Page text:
When you’re using source control, you’re usually expected (or at least, advised) to make discrete periodic changes instead of continuous tiny ones. So I’ll add a feature where the Doom marine can shoot a barrel to make it explode. Then I submit that change with a brief description of what I did, and source control notes the difference between the old files and the new ones. When another programmer comes along in the morning, they can see a list of the files I changed, what lines of code where changed, my description, and when I submitted the changes.
The changes I listed above are all gradual and evolutionary, not radical and transformative. No major technology headaches. No misadventures. No stories of strange crash bugs. I’m releasing builds to my testers about once a week-ish, gathering up their feedback, and then making changes to the game based on that feedback. Once in a while I have a little freak-out of self doubt, but other than that it all feels very steady and predictable. This is the closest I’ve been to having a day-job routine since I went “indie” a few years ago.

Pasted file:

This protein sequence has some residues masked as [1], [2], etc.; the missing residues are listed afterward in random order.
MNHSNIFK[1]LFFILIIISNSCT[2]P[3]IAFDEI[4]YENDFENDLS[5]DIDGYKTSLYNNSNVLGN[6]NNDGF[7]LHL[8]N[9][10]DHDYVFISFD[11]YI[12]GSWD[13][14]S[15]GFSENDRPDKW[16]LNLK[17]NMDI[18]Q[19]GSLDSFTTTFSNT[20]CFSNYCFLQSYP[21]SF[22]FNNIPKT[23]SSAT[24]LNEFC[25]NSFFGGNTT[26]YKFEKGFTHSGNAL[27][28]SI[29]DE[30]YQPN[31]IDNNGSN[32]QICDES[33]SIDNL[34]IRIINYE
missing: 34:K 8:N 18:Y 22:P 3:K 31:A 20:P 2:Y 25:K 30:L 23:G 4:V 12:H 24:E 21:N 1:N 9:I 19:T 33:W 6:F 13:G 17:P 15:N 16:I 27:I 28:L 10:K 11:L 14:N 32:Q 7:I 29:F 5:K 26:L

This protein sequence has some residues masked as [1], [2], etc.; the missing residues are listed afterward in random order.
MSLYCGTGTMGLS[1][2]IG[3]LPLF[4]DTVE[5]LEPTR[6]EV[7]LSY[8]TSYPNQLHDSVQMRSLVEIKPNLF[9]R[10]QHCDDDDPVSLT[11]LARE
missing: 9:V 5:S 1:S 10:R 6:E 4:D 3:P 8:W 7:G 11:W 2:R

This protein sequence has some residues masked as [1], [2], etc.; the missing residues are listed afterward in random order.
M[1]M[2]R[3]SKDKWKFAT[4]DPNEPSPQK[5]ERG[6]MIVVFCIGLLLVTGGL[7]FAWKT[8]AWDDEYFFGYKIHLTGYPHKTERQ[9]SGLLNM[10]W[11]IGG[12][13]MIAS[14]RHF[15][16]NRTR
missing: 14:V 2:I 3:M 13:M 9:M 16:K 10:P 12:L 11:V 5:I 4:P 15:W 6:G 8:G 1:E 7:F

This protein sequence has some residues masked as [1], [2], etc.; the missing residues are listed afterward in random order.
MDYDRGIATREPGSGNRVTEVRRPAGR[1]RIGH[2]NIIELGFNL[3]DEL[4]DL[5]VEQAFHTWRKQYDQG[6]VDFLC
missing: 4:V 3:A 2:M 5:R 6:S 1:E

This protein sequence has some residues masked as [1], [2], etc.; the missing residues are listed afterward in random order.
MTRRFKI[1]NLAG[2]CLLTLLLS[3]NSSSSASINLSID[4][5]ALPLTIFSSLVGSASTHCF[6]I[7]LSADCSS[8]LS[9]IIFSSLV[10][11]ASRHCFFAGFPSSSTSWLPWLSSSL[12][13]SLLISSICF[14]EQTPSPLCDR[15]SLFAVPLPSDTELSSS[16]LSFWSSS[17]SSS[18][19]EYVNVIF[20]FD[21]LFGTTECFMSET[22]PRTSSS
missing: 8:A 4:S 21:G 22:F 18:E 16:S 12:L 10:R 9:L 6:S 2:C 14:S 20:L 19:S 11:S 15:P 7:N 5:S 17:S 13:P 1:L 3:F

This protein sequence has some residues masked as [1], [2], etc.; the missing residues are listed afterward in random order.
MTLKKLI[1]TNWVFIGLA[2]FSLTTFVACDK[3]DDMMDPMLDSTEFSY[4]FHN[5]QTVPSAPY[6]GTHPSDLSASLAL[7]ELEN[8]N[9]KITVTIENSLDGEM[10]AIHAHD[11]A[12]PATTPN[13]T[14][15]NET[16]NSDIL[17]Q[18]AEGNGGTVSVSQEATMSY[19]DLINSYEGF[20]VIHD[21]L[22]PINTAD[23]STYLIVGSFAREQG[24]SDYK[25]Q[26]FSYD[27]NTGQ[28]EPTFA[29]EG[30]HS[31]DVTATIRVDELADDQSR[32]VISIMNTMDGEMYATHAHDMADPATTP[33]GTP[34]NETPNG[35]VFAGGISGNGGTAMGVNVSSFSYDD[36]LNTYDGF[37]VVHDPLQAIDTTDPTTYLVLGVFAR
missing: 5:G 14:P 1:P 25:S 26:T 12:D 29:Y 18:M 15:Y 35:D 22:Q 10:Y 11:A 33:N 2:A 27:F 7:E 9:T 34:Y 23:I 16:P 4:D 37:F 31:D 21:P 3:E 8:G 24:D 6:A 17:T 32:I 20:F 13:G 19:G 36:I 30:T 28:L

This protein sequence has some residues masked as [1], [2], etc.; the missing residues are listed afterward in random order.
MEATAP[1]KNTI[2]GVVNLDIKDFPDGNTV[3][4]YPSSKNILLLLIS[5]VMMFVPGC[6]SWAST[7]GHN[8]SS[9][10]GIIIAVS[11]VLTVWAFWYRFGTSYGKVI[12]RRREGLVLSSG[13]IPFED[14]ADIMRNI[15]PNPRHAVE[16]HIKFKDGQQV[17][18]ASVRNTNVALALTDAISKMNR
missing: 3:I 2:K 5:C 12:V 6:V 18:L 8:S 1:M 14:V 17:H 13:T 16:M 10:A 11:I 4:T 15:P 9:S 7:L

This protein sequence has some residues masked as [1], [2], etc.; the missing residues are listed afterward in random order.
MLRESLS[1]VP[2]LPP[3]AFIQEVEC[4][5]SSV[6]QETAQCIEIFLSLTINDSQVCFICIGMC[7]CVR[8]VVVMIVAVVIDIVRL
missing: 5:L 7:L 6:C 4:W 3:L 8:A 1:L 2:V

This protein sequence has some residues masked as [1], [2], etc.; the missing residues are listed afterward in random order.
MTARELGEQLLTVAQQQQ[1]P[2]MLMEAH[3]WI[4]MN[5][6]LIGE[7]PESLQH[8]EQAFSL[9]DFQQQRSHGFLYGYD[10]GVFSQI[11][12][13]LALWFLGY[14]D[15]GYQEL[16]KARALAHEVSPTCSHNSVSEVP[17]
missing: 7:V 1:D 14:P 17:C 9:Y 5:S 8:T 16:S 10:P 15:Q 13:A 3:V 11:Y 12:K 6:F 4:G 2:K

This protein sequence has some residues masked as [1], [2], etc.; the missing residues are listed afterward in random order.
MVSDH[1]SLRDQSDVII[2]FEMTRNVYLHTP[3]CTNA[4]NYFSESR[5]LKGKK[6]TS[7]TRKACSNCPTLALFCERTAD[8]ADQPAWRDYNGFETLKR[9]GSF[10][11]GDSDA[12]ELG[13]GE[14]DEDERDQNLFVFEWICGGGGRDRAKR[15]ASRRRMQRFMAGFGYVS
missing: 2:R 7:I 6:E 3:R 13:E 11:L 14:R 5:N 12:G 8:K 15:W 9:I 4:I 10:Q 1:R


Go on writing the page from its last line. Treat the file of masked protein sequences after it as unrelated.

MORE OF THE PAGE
So to keep this series going, let’s go back to part 19 when I asked everyone what they wanted to know about the game.
Shamus, how do you intend to structure the game? Are subsequent levels meant to be geographically linked? I mean either depth-wise spelunking, like in roguelikes, or “laterally” linked areas, like in many shmups. Or are they areas linked only by some thin narrative thread, like in many platformers? (“Here’s your lava level!”)
Or do you a hub-and-spoke structure in mind, like in some metroidvania games?
Also, you’ve written about providing some narrative context to the levels. I’m eager to see how you go about it.
For those who joined recently, I answered the first part of this question in part 20. But the short version is that the world is basically a long tunnel running from the entry screen to the final boss fight. Most travel is horizontal, with the occasional downward shaft. Yes, the game does the bog-standard ice/jungle/lava level thing.
I’d LOVE to do some kind of Metroidvania game. That sort of thing is where my heart is, gameplay-wise. But I kind of want to try something less ambitious before I reach for the stars like that. Even working in 2D, a game like that could take a lot of time to prototype and balance, and I don’t think I want to take on a challenge like that for my first commercial project. If this game yields some kind of reasonable return, then I can look to doing something more complex.